But you won't convince any Beltway pundits of that. The "Cruz is brilliant" meme, which I suspect was started by Cruz himself, is now accepted wisdom with the Beltway crowd, and every time anyone mentions the name Ted Cruz, it is mandatory that they mention how smart he is.

So, mine has been a lonely voice indeed, which is why I was elated to see this headline on yesterday: "The 'Ted Cruz is smart' trap: Why this garbage is false - and dangerous." 

"Yes!" I cried. Vindication at last! Someone agrees with me.

Nathan Robinson, the author of the piece, writes, "It can't really be that we think Cruz has a sophisticated mind, given that the only thoughts he produces are angry pants-on-fire platitudinous drivel. Even those who lavish praise on his oratory seem to agree that his heat-to-light ratio nears the infinite, and that 'thoughtfulness' and Ted Cruz cannot exist in the same room."

Well said, Nathan. To those who take the opposite view, I challenge them to name one original thought expressed by the man since he has been a senator or one positive and forward-thinking act taken in that period. He is a smarmy, egotistical, bomb-throwing, arrogant, destructive force, who cheerfully lies in support of his agenda in the certain belief that no one will call him on it because everyone is so intimidated by his vast intelligence. 

Moreover, Cruz seems to be thoroughly lacking in people skills and has completely alienated his fellow senators, which is apparently not all that easy to do in the clubby atmosphere of that body. He makes enemies every time he opens his mouth. Which is often. Like some other senators - John McCain comes to mind - he lives for the spotlight and, unfortunately, the mainstream media cooperates with him by shining it on him pretty much 24-7.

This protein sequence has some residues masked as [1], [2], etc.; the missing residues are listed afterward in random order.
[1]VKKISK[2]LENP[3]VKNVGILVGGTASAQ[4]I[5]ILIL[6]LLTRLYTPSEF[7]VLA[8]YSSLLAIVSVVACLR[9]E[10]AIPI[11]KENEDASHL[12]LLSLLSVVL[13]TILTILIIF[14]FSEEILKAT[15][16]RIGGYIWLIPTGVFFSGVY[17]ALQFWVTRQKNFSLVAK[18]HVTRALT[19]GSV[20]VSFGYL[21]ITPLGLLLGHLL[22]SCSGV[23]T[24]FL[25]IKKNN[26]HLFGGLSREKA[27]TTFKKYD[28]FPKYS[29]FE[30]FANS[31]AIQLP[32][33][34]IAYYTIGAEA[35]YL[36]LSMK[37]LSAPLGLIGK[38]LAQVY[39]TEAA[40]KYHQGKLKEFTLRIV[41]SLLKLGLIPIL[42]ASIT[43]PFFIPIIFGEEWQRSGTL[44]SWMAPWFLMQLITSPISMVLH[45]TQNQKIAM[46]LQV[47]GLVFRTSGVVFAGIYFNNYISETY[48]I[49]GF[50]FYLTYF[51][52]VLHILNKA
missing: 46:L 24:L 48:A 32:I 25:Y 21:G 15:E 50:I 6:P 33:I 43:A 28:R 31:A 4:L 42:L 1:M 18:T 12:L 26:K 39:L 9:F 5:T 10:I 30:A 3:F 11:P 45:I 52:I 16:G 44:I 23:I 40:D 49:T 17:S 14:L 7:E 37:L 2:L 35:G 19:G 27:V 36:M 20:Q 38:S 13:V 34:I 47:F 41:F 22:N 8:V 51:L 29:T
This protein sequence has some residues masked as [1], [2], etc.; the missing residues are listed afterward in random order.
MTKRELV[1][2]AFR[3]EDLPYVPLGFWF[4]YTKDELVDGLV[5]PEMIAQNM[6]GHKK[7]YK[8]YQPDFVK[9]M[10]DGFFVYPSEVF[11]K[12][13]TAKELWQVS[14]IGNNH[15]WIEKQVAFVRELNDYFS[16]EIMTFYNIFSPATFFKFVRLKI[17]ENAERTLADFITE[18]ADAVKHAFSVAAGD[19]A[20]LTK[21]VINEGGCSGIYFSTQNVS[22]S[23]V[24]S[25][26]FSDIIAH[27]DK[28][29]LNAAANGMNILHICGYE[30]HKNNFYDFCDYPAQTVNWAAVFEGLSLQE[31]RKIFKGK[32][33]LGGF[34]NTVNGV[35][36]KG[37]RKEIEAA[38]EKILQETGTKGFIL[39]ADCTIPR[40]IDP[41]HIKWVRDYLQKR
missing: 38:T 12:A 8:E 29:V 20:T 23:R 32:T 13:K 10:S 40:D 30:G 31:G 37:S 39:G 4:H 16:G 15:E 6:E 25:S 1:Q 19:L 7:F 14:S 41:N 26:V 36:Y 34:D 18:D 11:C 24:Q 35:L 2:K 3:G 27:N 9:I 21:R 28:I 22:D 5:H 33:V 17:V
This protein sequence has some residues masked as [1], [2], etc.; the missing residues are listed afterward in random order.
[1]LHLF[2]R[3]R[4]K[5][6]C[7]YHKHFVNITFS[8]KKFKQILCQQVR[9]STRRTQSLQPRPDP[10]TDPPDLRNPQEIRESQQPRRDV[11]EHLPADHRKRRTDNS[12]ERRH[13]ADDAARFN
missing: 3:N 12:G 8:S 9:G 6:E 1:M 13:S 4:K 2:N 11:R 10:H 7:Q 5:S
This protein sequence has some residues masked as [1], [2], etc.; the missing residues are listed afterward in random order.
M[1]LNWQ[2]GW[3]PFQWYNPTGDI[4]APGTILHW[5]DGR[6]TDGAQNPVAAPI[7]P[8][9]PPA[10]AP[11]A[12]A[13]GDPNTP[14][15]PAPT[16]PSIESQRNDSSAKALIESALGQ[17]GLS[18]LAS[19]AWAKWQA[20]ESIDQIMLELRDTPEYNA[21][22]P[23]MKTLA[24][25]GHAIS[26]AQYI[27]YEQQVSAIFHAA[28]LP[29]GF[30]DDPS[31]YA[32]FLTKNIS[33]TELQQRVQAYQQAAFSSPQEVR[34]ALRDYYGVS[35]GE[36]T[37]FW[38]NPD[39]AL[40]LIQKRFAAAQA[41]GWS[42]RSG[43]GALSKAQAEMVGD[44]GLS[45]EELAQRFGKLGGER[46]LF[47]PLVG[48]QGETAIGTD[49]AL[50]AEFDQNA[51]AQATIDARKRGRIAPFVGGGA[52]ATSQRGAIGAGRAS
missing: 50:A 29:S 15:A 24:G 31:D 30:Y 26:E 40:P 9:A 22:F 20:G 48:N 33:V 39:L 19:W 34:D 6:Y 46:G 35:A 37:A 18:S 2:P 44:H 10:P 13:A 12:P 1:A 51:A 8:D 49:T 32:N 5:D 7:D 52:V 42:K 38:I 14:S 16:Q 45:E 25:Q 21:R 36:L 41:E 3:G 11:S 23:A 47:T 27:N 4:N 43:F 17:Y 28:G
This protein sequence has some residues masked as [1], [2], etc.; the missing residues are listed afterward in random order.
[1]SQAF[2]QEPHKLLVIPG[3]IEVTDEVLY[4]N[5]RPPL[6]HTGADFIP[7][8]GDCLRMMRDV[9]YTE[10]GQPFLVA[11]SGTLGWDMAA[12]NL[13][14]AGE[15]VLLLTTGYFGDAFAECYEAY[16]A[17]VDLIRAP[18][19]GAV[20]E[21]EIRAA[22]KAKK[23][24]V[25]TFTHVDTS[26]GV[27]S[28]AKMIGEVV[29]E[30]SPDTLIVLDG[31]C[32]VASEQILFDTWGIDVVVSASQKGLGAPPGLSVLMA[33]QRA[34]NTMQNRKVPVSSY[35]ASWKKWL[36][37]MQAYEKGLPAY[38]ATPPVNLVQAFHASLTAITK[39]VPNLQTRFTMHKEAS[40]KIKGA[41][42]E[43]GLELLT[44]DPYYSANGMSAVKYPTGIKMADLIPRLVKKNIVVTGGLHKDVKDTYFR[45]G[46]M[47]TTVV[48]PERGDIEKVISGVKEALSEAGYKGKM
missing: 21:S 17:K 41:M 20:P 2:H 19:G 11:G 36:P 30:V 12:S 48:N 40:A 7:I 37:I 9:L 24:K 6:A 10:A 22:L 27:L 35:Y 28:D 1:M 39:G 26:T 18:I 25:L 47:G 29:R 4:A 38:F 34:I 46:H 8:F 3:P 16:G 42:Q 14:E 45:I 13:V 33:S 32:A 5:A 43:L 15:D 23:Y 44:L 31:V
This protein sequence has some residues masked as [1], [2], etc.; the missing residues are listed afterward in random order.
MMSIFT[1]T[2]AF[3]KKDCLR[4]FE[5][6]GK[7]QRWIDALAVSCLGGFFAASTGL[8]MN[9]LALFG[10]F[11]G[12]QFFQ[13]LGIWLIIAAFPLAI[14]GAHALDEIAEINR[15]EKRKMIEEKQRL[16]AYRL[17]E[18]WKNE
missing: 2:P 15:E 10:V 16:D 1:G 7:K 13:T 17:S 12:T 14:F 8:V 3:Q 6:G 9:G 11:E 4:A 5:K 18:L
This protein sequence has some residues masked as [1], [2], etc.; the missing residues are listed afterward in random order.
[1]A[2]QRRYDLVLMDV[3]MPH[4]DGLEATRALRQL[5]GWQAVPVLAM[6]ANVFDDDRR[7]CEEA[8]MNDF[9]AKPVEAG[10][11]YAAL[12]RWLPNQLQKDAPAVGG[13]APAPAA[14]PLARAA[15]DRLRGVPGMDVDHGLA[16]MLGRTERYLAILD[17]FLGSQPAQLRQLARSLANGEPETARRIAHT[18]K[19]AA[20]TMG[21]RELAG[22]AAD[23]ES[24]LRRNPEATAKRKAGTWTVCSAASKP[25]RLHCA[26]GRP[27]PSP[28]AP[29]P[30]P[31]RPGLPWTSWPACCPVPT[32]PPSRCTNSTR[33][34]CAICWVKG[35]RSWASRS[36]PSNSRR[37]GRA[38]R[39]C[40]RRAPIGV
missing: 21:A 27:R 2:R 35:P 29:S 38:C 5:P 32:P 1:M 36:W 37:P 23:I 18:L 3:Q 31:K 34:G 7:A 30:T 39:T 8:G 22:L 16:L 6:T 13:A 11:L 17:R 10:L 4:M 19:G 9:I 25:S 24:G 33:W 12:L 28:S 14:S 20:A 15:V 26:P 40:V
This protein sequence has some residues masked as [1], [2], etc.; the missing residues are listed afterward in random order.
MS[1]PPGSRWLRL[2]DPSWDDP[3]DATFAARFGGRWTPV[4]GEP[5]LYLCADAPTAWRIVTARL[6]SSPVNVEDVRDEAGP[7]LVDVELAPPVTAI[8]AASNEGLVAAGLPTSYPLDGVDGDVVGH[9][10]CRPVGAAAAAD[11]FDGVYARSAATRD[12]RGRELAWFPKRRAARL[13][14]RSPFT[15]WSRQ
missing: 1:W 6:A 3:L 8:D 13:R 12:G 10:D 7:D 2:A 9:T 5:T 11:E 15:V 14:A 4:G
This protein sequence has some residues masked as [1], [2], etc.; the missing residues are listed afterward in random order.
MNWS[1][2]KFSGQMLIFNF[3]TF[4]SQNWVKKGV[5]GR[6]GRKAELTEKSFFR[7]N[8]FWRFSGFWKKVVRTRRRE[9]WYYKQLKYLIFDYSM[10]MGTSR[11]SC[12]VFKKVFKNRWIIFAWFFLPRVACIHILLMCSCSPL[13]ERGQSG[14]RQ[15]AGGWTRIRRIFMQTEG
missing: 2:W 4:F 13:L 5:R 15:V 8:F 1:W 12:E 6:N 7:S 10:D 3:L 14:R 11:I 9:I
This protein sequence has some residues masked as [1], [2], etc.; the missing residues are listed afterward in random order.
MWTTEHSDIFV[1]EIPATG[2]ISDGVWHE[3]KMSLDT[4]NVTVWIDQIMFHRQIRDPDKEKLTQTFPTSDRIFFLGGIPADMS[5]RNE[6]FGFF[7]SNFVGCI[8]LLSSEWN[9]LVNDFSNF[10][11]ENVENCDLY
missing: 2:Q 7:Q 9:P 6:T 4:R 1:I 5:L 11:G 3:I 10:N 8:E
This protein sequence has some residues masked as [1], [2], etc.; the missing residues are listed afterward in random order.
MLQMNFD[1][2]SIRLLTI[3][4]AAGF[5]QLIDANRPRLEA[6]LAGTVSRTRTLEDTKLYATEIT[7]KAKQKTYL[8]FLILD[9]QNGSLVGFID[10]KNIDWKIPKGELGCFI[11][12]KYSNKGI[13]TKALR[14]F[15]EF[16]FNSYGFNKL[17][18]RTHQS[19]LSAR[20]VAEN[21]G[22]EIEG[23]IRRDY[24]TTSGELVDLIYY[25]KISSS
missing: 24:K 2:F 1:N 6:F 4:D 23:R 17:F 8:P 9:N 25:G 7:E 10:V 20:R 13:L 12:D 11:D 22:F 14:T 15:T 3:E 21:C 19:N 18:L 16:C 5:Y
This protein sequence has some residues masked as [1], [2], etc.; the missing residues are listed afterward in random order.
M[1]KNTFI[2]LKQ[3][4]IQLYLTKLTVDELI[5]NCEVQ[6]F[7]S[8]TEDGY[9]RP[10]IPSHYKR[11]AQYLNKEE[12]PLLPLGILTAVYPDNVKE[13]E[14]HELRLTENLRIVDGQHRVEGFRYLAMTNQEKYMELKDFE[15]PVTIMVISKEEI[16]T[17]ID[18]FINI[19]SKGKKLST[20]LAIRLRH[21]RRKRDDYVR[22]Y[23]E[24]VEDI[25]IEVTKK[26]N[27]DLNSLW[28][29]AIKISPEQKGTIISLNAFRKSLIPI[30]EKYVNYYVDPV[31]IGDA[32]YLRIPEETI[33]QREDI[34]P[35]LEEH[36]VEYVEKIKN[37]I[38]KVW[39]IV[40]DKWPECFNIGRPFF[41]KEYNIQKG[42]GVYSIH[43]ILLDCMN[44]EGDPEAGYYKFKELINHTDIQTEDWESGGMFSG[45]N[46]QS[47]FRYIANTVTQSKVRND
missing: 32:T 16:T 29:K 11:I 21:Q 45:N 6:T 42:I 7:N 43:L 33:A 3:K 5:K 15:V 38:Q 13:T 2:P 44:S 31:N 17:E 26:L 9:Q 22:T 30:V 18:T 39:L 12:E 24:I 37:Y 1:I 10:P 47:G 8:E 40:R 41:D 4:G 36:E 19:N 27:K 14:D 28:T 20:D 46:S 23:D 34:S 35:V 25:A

Nathan Robinson again:
Any definition of intelligence is destined to be highly contestable. Yet it is hard to imagine a plausible one that does not include large measures of critical thinking and self-scrutiny. As Bertrand Russell put it, it’s always a central problem that “the stupid are cocksure while the intelligent are full of doubt.” Intelligence necessitates doubt, for doubt is the origin of wisdom. One whose mind is clamped shut cannot be intelligent, and yet Ted Cruz does not in his life ever seem to have taken on board a single challenge to his worldview.
We can be pretty sure that Ted Cruz is never troubled by doubt. Glib and loquacious, ambitious and confident he may be; a deep thinker he is not. The description once applied to Newt Gingrich - “a stupid person’s idea of what a smart person looks like” - seems to fit Ted Cruz perfectly. And since there are apparently plenty of stupid people around, especially among the media, we probably will continue hearing about how smart he is.

Monday, July 28, 2014

The Anodyne Necklace by Martha Grimes: A review

The Anodyne NecklaceThe Anodyne Necklace by Martha Grimes
My rating: 4 of 5 stars